The song was inspired in part by piano player Johnson, but the story could have easily been Berry’s, Presley’s or countless others’. Commercial calculation made the song universal: Berry had meant to call Johnny a “colored boy,” but changed “colored” to “country,” enabling not only radio play, but musicians of any color to imagine themselves as stars.
“Chances are you have talent,” Berry later wrote of the song. “But will the name and the light come to you? No! You have to go!”
But new legal troubles cut Berry’s stardom short as the 1950s came to a close. In the early 1960s, Berry was sentenced to prison on a conviction of transporting a woman across state lines for “immoral purposes.”
As Rolling Stone explained it in their biography of Berry: “He had brought a 14-year-old Spanish-speaking Apache waitress and prostitute from Texas to check hats in his St. Louis nightclub, and after he fired her she complained to the police. Following a blatantly racist first trial, he was found guilty at a second. Berry spent two years in federal prison in Indiana, leaving him embittered.”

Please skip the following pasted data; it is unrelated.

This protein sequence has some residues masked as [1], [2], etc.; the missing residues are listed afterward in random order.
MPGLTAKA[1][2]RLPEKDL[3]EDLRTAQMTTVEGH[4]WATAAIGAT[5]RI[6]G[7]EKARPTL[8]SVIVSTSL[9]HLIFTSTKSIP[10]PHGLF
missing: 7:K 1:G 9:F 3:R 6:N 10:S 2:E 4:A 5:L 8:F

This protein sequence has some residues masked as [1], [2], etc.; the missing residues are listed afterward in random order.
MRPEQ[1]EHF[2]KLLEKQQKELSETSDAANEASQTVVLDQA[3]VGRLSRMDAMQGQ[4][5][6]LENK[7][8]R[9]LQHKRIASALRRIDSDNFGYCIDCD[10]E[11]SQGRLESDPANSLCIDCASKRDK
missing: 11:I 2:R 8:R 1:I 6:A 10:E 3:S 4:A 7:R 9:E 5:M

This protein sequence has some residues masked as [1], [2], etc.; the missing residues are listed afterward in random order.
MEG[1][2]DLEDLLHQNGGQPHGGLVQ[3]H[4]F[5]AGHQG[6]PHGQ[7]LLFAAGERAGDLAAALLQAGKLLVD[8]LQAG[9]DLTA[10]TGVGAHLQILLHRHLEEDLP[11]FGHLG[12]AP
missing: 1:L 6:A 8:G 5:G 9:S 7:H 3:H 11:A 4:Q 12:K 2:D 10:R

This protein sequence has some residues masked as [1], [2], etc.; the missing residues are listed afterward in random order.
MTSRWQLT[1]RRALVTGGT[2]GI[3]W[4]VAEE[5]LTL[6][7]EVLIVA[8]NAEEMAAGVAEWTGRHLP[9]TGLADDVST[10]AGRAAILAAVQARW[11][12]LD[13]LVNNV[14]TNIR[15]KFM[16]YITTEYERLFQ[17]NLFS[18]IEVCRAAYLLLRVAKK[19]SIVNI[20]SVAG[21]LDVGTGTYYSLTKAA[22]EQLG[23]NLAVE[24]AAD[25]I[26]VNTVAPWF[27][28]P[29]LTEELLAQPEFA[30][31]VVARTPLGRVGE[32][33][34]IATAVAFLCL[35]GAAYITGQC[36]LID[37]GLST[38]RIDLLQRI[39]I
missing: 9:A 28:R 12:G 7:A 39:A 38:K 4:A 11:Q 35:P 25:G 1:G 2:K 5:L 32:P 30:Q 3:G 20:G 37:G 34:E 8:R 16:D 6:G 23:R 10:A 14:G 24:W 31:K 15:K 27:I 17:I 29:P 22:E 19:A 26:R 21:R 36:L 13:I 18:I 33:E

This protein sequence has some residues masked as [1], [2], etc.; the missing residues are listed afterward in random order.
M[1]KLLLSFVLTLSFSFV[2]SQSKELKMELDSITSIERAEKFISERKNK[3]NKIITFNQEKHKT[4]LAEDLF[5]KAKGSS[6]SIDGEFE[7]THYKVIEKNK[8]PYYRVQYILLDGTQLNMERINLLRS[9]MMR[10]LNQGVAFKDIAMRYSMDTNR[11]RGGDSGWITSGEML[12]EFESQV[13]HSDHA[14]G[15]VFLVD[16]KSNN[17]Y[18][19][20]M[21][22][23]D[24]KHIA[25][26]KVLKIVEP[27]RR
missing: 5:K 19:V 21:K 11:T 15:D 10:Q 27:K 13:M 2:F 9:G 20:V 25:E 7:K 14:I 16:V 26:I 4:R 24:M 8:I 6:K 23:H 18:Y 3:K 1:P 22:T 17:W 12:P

Berry did crank out more hits in the 1960s, including “Nadine (Is It You?),” “No Particular Place to Go,” and “You Can Never Tell.”
He continued to perform throughout the late 1960s and 1970s — recording new versions of his early hits and brand new songs such as “Club Nitty Gritty” for Mercury Records. Berry also topped the charts in 1972 with the novelty song “My Ding-a-Ling.”
He released the last studio album released in his lifetime, “Rock It,” in 1979.
Berry was the recipient of numerous honors as the years went on.
“Johnny B. Goode” was the only rock and roll song included on the Voyager Golden Record – which was launched into space in 1977, as noted on Berry’s website.